Cite This Page:

University of North Carolina School of Medicine. "Transcription factors regulating blood oxygen linked to melanoma metastases." ScienceDaily. ScienceDaily, 16 April 2013. <www.sciencedaily.com/releases/2013/04/130416102125.htm>.
University of North Carolina School of Medicine. (2013, April 16). Transcription factors regulating blood oxygen linked to melanoma metastases. ScienceDaily. Retrieved August 29, 2014 from www.sciencedaily.com/releases/2013/04/130416102125.htm
University of North Carolina School of Medicine. "Transcription factors regulating blood oxygen linked to melanoma metastases." ScienceDaily. www.sciencedaily.com/releases/2013/04/130416102125.htm (accessed August 29, 2014).

Share This




More Health & Medicine News

Friday, August 29, 2014

Featured Research

from universities, journals, and other organizations


Featured Videos

from AP, Reuters, AFP, and other news services

Killer Amoeba Found in Louisiana Water System

Killer Amoeba Found in Louisiana Water System

AP (Aug. 28, 2014) State health officials say testing has confirmed the presence of a killer amoeba in a water system serving three St. John the Baptist Parish towns. (Aug. 28) Video provided by AP
Powered by NewsLook.com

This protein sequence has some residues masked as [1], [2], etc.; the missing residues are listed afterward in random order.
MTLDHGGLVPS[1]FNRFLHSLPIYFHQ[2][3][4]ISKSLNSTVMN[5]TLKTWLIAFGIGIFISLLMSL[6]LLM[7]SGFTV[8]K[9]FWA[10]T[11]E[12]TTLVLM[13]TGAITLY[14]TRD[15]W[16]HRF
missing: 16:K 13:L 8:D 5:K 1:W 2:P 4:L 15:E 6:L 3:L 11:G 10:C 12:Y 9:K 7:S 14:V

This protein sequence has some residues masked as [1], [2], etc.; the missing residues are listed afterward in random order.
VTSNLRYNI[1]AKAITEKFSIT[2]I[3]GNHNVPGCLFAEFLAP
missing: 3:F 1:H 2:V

Who Could Be Burnt by WHO's E-Cigs Move?

Who Could Be Burnt by WHO's E-Cigs Move?

Reuters - Business Video Online (Aug. 28, 2014) The World Health Organisation has called for the regulation of electronic cigarettes as both tobacco and medical products. Ciara Lee looks at the impact of the move on the tobacco industry. Video provided by Reuters
Powered by NewsLook.com
CDC Director On Ebola Outbreak: 'It's Worse Than I Feared'

CDC Director On Ebola Outbreak: 'It's Worse Than I Feared'

Newsy (Aug. 28, 2014) CDC director Tom Frieden says the Ebola outbreak is even worse than he feared. But he also said there's still hope to contain it. Video provided by Newsy
Powered by NewsLook.com
How A 'Rule Of Thumb' Could Slow Down Drinking

How A 'Rule Of Thumb' Could Slow Down Drinking

Newsy (Aug. 28, 2014) A study suggests people who follow a "rule of thumb" when pouring wine dispense less than those who don't have a particular amount in mind. Video provided by Newsy
Powered by NewsLook.com

Search ScienceDaily

Number of stories in archives: 140,361

Find with keyword(s):
Enter a keyword or phrase to search ScienceDaily for related topics and research stories.

Save/Print:
Share:

Breaking News:
from the past week

In Other News

... from NewsDaily.com

Science News

Health News

Environment News

Technology News



Save/Print:
Share:

Free Subscriptions


Get the latest science news with ScienceDaily's free email newsletters, updated daily and weekly. Or view hourly updated newsfeeds in your RSS reader:

Get Social & Mobile


Keep up to date with the latest news from ScienceDaily via social networks and mobile apps:

Have Feedback?


Tell us what you think of ScienceDaily -- we welcome both positive and negative comments. Have any problems using the site? Questions?
Mobile: iPhone Android Web
Follow: Facebook Twitter Google+
Subscribe: RSS Feeds Email Newsletters
Latest Headlines Health & Medicine Mind & Brain Space & Time Matter & Energy Computers & Math Plants & Animals Earth & Climate Fossils & Ruins